Build a Phased-Array Radar in Your Garage that Sees Through Walls

Until recently phased array radar has been very expensive, used only for military applications where the cost of survival weighs in the balance. With the advent of low-cost microwave devices and unconventional architecture phased array radar is now within the reach of the hobbyist and consumer electronics developer. In this post we will review the basics of phased-array radar and show examples of how to make low-cost short-range phased array radar systems — I built the one seen here in my garage! Sense more with more elements by making phase array your next radar project.

Phased array radar

In a previous post the basics of radar were described where a typical radar system is made up of a large parabolic antenna that rotates. The microwave beam projected by this antenna is swept over the horizon as it rotates. Scattered pulses from targets are displayed on a polar display known as a Plan Position Indicator (PPI).

Block diagram of a conventional radar system using a parabolic dish.
Block diagram of a conventional radar system using a parabolic dish.

In a phased array radar (PDF) system an array of antenna elements are used instead of the dish. These elements are phase-coherent, meaning they are all phase-referenced to the same transmitter and receiver. Each element is wired in series with a phase shifter that can be adjusted arbitrarily by the radar’s control system. A beam of microwave energy is focused by applying a phase rotation to each phase shifter. This beam can be directed anywhere within the array’s field of view. To scan the beam rotate the phases of the phase shifters accordingly. Like the rotating parabolic dish, a phased array can scan the horizon but without the use of moving parts.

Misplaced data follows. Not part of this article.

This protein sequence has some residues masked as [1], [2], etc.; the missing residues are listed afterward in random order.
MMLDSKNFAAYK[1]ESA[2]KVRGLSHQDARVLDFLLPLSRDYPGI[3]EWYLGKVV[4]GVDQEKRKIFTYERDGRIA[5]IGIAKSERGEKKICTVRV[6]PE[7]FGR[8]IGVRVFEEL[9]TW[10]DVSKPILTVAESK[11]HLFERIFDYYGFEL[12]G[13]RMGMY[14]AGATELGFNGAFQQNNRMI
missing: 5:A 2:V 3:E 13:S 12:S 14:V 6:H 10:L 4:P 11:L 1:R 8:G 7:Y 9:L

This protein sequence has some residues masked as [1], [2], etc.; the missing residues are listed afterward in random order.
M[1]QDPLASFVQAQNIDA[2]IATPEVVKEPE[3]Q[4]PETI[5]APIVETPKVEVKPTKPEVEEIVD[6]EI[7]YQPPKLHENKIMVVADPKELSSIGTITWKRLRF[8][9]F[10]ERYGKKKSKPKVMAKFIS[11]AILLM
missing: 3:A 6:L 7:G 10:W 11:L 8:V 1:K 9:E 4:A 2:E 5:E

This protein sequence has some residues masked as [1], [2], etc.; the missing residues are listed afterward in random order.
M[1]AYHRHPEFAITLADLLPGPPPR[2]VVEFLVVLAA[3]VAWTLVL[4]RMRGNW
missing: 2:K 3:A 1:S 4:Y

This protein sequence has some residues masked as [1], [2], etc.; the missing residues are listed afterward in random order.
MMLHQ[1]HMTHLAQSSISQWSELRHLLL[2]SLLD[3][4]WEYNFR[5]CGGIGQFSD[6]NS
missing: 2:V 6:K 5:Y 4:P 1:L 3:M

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Steering Sound with Phased Array

entiresystem

[Edward] and [Tom] managed to build an actual phased array speaker system capable of steering sound around a room. Powered by an Atmega 644, this impressive final project uses 12 independently controllable speakers that each have a variable delay. By adjusting the delay at precise intervals, the angle of maximum intensity of the output wave can be shifted, there by “steering” the sound.

Phased arrays are usually associated with EM applications, such as radar. But the same principles can be applied to sound waveforms. The math is a little scary, but we’ll walk you through only what you need to know in case you’re ever in need to steer sound with a speaker and a servo phased array sound system.

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